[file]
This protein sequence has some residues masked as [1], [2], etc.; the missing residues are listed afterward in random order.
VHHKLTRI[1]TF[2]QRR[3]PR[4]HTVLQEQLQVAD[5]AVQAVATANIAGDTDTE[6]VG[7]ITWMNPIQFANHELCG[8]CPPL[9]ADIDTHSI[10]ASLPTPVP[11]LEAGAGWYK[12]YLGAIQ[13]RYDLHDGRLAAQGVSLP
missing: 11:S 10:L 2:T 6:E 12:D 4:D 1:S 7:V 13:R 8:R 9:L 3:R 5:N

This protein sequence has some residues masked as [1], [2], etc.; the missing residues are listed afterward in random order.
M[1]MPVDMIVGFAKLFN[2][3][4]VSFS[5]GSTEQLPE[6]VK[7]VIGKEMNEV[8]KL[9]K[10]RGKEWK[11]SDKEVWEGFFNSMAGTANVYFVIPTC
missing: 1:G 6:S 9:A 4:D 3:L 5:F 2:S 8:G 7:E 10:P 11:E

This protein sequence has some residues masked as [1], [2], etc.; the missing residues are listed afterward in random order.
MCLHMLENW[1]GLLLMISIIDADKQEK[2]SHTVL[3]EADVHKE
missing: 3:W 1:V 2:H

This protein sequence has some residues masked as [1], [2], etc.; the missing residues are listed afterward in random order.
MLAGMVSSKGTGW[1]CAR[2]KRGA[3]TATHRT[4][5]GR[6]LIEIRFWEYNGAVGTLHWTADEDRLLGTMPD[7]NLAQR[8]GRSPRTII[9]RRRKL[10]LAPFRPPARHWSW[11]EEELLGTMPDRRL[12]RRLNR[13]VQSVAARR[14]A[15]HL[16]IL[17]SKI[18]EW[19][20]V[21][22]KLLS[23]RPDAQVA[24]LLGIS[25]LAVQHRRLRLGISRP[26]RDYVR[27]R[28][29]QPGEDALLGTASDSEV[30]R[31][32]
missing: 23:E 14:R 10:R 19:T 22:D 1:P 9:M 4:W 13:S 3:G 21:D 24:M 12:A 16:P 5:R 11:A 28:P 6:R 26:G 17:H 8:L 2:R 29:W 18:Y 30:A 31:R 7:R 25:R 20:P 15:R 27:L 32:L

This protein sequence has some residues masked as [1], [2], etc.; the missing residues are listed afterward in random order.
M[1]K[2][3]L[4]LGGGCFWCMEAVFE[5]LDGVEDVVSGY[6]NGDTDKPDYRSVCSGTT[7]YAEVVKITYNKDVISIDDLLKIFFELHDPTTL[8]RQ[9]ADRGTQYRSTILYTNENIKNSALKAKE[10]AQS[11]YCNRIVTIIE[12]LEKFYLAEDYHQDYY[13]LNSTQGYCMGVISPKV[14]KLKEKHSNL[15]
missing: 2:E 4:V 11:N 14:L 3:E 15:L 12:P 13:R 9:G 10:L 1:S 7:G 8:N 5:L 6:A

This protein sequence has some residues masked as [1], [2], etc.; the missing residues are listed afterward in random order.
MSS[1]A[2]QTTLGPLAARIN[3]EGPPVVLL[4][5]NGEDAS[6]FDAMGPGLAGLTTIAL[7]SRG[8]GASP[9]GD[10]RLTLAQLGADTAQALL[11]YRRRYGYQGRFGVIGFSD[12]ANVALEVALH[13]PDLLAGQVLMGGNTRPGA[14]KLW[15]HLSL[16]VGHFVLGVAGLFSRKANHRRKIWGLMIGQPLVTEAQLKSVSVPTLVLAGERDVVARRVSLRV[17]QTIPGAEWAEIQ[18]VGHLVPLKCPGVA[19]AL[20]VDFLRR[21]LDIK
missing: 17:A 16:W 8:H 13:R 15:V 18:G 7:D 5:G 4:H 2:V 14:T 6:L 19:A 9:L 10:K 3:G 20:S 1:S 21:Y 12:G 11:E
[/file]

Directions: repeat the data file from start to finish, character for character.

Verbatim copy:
This protein sequence has some residues masked as [1], [2], etc.; the missing residues are listed afterward in random order.
VHHKLTRI[1]TF[2]QRR[3]PR[4]HTVLQEQLQVAD[5]AVQAVATANIAGDTDTE[6]VG[7]ITWMNPIQFANHELCG[8]CPPL[9]ADIDTHSI[10]ASLPTPVP[11]LEAGAGWYK[12]YLGAIQ[13]RYDLHDGRLAAQGVSLP
missing: 11:S 10:L 2:T 6:E 12:D 4:D 1:S 7:V 13:R 8:R 9:L 3:R 5:N

This protein sequence has some residues masked as [1], [2], etc.; the missing residues are listed afterward in random order.
M[1]MPVDMIVGFAKLFN[2][3][4]VSFS[5]GSTEQLPE[6]VK[7]VIGKEMNEV[8]KL[9]K[10]RGKEWK[11]SDKEVWEGFFNSMAGTANVYFVIPTC
missing: 1:G 6:S 9:A 4:D 3:L 5:F 2:S 8:G 7:E 10:P 11:E

This protein sequence has some residues masked as [1], [2], etc.; the missing residues are listed afterward in random order.
MCLHMLENW[1]GLLLMISIIDADKQEK[2]SHTVL[3]EADVHKE
missing: 3:W 1:V 2:H

This protein sequence has some residues masked as [1], [2], etc.; the missing residues are listed afterward in random order.
MLAGMVSSKGTGW[1]CAR[2]KRGA[3]TATHRT[4][5]GR[6]LIEIRFWEYNGAVGTLHWTADEDRLLGTMPD[7]NLAQR[8]GRSPRTII[9]RRRKL[10]LAPFRPPARHWSW[11]EEELLGTMPDRRL[12]RRLNR[13]VQSVAARR[14]A[15]HL[16]IL[17]SKI[18]EW[19][20]V[21][22]KLLS[23]RPDAQVA[24]LLGIS[25]LAVQHRRLRLGISRP[26]RDYVR[27]R[28][29]QPGEDALLGTASDSEV[30]R[31][32]
missing: 23:E 14:R 10:R 19:T 22:D 1:P 9:M 4:W 13:S 3:G 21:D 24:M 12:A 16:P 5:R 11:A 28:P 6:R 26:G 17:H 8:L 2:R 29:W 18:Y 30:A 31:R 7:R 25:R 20:P 15:R 27:L 32:L

This protein sequence has some residues masked as [1], [2], etc.; the missing residues are listed afterward in random order.
M[1]K[2][3]L[4]LGGGCFWCMEAVFE[5]LDGVEDVVSGY[6]NGDTDKPDYRSVCSGTT[7]YAEVVKITYNKDVISIDDLLKIFFELHDPTTL[8]RQ[9]ADRGTQYRSTILYTNENIKNSALKAKE[10]AQS[11]YCNRIVTIIE[12]LEKFYLAEDYHQDYY[13]LNSTQGYCMGVISPKV[14]KLKEKHSNL[15]
missing: 2:E 4:V 11:N 14:L 3:E 15:L 12:P 13:R 9:G 10:L 1:S 7:G 8:N 5:L 6:A

This protein sequence has some residues masked as [1], [2], etc.; the missing residues are listed afterward in random order.
MSS[1]A[2]QTTLGPLAARIN[3]EGPPVVLL[4][5]NGEDAS[6]FDAMGPGLAGLTTIAL[7]SRG[8]GASP[9]GD[10]RLTLAQLGADTAQALL[11]YRRRYGYQGRFGVIGFSD[12]ANVALEVALH[13]PDLLAGQVLMGGNTRPGA[14]KLW[15]HLSL[16]VGHFVLGVAGLFSRKANHRRKIWGLMIGQPLVTEAQLKSVSVPTLVLAGERDVVARRVSLRV[17]QTIPGAEWAEIQ[18]VGHLVPLKCPGVA[19]AL[20]VDFLRR[21]LDIK
missing: 17:A 16:W 8:H 13:R 15:V 18:G 7:D 5:G 4:H 2:V 14:T 6:L 19:A 9:L 10:K 3:G 20:S 1:S 21:Y 12:G 11:E